“We need more taps.”
“Tell me something I don’t know Tad,” Gid growled in irritation. “How I let you talk me into this …”
“So you could build up some coin and you know it. It was what you planned anyway … just more of it. Uncle Gerry said there’re merchants trading real gold for any kind of sweetening whether it is in bulk or small quantities. The drought has been so bad that tree syrups are getting low in stock.”
Gid muttered, “Wouldn’t trade for gold, too hard to trade for what I need. Silvers and coppers only and you better make sure he understands that.”
Tad snorted. “Oh trust me, he understands. Ain’t happy but he understands. He doesn’t want to be left with only gold for trading either.”
I walked the rest of the way into the clearing. “Brew anyone?”
I was nearly bowled over and would have wound up wearing what I carried if Gid and the rest of his brothers hadn’t wanted what was in the pot so badly. “Mmmmm.”
They said very little that was sensible before their mugs were mostly empty and then when they saw that I had also brought out some fruited cake I was almost afraid they were going to take my hands as well. As it was I nearly lost my mittens three times.
Gid was the last to leave my side and he asked, “Are you feeling better?”
I bit my lip and turned my head away. “The … the Sisters and Old Annie … they’d all tell me it happens more than most women realize.”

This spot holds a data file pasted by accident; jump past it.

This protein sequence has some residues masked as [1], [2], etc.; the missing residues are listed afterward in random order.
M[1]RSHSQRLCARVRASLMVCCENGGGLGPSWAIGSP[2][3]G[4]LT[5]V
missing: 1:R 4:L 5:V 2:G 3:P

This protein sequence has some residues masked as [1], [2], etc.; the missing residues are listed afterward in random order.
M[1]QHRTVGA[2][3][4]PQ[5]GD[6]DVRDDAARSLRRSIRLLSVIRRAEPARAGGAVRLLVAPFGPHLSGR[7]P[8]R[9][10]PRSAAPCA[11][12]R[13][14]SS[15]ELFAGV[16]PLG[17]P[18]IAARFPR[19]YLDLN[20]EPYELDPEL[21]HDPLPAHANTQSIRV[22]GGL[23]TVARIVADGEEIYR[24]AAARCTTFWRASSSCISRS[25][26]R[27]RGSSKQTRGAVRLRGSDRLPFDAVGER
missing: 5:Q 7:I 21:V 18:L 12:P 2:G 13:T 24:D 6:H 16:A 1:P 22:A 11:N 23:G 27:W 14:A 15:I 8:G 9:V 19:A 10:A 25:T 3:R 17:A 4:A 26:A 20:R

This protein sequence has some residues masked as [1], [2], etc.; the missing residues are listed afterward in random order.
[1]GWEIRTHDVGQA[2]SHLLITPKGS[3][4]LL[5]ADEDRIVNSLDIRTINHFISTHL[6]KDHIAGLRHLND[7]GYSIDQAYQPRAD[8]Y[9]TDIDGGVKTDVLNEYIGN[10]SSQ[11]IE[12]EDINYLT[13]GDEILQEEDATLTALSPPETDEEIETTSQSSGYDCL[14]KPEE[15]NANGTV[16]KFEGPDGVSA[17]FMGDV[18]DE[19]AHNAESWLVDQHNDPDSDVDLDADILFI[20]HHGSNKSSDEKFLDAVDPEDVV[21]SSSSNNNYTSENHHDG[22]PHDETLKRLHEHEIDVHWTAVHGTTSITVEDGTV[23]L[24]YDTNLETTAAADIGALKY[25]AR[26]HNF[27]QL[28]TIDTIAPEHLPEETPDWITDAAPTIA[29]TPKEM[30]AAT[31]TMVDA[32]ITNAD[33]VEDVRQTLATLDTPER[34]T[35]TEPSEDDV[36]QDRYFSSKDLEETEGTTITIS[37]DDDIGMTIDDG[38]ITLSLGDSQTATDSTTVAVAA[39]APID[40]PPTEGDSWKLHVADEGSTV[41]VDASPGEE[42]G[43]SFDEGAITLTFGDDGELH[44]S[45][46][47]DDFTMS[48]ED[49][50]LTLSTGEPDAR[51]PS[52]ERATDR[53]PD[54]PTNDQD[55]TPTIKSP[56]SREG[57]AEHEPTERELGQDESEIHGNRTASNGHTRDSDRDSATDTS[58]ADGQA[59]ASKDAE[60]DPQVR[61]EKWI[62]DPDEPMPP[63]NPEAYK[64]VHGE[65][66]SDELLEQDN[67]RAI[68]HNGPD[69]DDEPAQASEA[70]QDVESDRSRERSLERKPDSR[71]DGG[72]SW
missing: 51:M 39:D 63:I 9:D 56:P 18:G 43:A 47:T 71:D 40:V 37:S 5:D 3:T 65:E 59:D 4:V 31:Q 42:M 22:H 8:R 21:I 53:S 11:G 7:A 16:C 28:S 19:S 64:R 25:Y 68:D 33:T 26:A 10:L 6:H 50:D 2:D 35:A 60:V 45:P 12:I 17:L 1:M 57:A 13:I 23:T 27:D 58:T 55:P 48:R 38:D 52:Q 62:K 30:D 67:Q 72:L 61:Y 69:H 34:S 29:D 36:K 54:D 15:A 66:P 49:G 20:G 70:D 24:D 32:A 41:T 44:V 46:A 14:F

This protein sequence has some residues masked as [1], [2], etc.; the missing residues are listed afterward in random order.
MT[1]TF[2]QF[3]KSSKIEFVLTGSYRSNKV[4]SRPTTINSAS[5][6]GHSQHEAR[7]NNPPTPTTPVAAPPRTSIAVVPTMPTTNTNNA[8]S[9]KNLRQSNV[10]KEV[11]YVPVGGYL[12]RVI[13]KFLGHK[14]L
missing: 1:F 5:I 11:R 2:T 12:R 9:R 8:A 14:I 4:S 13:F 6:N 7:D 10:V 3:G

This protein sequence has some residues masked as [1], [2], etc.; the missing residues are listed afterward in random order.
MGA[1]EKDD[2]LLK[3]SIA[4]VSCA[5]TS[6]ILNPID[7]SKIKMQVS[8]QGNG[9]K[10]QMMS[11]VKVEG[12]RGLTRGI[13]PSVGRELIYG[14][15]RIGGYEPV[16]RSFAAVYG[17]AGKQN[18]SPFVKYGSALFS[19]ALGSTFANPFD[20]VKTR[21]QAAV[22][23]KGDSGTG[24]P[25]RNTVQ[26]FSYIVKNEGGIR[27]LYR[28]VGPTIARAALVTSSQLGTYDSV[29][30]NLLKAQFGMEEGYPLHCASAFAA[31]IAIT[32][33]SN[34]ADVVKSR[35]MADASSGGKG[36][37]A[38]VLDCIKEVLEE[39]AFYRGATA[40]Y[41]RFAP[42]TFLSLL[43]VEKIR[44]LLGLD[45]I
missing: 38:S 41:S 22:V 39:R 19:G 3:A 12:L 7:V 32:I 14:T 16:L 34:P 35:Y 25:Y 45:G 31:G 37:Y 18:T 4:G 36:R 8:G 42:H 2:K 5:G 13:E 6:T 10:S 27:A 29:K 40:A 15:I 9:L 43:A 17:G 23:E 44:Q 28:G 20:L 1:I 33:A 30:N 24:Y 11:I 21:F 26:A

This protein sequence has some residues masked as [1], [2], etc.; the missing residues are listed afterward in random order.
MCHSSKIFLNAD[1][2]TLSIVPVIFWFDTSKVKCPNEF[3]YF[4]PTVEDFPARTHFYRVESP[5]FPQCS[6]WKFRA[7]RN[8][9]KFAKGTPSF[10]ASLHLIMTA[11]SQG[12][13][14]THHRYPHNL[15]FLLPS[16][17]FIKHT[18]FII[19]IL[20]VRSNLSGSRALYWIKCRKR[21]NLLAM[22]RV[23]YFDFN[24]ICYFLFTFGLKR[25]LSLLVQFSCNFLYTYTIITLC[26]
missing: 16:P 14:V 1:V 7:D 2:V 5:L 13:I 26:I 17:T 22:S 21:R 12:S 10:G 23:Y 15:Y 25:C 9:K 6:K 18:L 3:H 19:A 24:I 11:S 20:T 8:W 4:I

“Don’t care what they might’ve said then. I’m asking how you’re feeling now.”
I shook my head. “I’ll live … so long as you aren’t disappointed in me.”
“Disappointed?!” He fought to keep his voice low. “It’s not you I’m disappointed in, it’s me. I knew you needed more time before catching. I … I should have been more careful of you. What if … what if you’d been further along? I …” He stopped and shook his head.
I was sure that I was carrying. But then I woke in the night with cramps and … and then I wasn’t. I wasn’t even far enough along to have said anything to anyone and I wished Gid had just let me suffer alone and keep it between us but he’s a man and had been shocked at the blood. He’d fetched Lurna and then Vaniece and Lolly found out and then everyone knew. Lurna said she lost two early on with her first husband and that you had to grieve to go on but all I feel is that I have another small hole in my heart that lies beside the ones for Papa and Mam and Jubal and Old Annie and the rest of them that have gone away with the angels. At least I’ve gotten to the point that it doesn’t hurt to breathe.